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ERIC Number: ED048960
Record Type: RIE
Publication Date: 1968-Sep
Pages: 177
Abstractor: N/A
Reference Count: N/A
School Administrators' Perceptions of Problems Arising from the Integration of Indian and Non-Indian Children in Publicly Supported Schools in Saskatchewan.
Schalm, Philip
The purpose of the study was to identify and examine the problems which school administrators (110 principals and 31 superintendents) perceived to arise from Saskatchewan's integrated education program for Indian students. Methodology used in the study was that of interviewing and sending out questionnaires. Data obtained were analyzed using one-way analysis of variance. Problems identified included truancy, dropout, language difficulty, age-grade dichotomy, low academic motivation among Indian children, poor communication between school and Indian home, and curriculum bias toward middle-class values and, more often, toward middle-class life experiences. As noted, few administrators believed that Indian children felt alienated from school society. Principals were more disturbed than superintendents by problems which arose in day-to-day school operations, and superintendents were more disturbed by the living conditions in Indian homes, teacher attitudes, and the curriculum structure. The majority of administrators did not perceive the existence of underlying value conflicts encountered by Indian children in the school society. Two basic views were commonly held by school officials: (1) that Indian children were not basically different from non-Indian children of the same socioeconomic level and (2) that there were value and life-style differences and that it is the school's function to meet the needs of all children using a flexible school program. A bibliography, statistical tables, a checklist for interviews, and a sample questionnaire are appended. (EL)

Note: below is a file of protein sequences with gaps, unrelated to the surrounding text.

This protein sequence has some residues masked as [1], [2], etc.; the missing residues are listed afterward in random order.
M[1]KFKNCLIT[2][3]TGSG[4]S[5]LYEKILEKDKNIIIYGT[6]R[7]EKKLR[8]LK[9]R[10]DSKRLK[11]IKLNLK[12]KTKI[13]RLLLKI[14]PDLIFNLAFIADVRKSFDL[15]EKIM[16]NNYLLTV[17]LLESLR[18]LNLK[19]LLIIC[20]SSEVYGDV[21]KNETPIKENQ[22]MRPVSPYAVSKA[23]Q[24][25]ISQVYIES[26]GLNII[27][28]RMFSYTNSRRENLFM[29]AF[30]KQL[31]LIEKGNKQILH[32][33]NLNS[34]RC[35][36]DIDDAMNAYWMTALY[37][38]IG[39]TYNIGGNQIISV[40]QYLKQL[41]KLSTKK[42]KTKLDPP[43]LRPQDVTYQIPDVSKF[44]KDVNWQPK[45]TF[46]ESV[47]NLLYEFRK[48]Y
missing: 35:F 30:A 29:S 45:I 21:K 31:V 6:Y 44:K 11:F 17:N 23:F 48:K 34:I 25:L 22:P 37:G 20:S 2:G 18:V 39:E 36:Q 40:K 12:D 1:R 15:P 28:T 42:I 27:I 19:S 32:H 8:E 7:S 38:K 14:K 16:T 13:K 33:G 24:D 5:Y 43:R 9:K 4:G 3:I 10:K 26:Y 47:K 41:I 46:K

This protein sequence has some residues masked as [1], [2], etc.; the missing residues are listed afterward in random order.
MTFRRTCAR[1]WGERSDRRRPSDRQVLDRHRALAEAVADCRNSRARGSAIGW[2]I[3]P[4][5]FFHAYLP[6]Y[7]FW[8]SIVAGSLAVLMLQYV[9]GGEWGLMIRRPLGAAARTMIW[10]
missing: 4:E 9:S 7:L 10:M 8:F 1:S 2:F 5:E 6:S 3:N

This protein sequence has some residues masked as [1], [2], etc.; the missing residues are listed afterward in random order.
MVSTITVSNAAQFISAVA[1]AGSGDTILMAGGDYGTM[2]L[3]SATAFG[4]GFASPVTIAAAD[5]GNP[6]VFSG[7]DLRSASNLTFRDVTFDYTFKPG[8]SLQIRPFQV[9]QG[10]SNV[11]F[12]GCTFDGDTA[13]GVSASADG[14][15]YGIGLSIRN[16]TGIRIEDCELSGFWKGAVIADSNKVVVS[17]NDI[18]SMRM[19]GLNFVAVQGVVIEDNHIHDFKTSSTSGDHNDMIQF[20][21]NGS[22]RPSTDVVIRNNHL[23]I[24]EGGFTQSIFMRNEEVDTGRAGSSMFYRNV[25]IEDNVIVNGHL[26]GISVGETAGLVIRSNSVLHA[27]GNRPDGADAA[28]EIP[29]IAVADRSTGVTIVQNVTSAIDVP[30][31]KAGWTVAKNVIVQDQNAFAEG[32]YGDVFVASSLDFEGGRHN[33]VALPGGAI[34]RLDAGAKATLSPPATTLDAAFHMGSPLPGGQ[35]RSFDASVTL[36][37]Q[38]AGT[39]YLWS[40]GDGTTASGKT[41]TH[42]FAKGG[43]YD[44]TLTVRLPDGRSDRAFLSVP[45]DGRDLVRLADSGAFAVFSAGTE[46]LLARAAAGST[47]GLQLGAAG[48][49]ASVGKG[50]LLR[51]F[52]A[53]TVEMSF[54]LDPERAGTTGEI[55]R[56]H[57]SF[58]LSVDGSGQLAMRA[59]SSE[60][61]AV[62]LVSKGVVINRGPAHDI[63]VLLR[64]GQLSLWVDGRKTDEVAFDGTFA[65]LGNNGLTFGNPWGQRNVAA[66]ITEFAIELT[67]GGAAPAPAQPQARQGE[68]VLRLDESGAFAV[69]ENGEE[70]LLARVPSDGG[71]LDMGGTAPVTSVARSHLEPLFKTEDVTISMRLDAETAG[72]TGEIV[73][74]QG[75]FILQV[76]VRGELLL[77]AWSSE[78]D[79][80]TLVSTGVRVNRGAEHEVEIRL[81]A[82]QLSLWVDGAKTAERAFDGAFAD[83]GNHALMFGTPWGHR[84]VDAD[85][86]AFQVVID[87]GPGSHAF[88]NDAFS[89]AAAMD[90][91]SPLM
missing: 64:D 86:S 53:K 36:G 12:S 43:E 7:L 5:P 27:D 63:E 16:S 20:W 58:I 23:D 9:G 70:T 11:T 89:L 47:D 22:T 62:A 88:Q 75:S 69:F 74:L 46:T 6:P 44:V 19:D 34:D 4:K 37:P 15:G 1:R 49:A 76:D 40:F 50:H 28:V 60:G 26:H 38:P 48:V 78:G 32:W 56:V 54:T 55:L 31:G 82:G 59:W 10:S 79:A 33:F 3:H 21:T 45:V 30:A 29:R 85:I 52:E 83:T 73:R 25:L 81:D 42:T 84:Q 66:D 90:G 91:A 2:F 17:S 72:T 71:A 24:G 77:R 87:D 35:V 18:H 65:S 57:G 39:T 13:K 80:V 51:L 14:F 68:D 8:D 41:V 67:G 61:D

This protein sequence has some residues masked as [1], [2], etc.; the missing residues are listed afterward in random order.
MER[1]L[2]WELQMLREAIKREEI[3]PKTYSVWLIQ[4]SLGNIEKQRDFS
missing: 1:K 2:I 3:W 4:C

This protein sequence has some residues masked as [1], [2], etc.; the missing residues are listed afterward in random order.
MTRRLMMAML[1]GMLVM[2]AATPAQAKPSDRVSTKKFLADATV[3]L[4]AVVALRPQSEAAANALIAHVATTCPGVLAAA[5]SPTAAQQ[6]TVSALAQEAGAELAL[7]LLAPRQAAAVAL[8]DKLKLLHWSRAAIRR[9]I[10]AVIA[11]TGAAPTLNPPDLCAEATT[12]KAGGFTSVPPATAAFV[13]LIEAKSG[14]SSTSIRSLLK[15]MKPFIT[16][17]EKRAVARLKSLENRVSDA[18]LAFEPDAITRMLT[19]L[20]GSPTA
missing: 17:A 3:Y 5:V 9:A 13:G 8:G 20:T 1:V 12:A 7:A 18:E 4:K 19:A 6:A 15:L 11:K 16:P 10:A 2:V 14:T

Inter-Library Loan from University of Saskatchewan, Saskatoon, Saskatchewan
Publication Type: N/A
Education Level: N/A
Audience: N/A
Language: N/A
Sponsor: N/A
Authoring Institution: N/A
Note: Master's thesis submitted to University of Saskatchewan, Saskatoon, Saskatchewan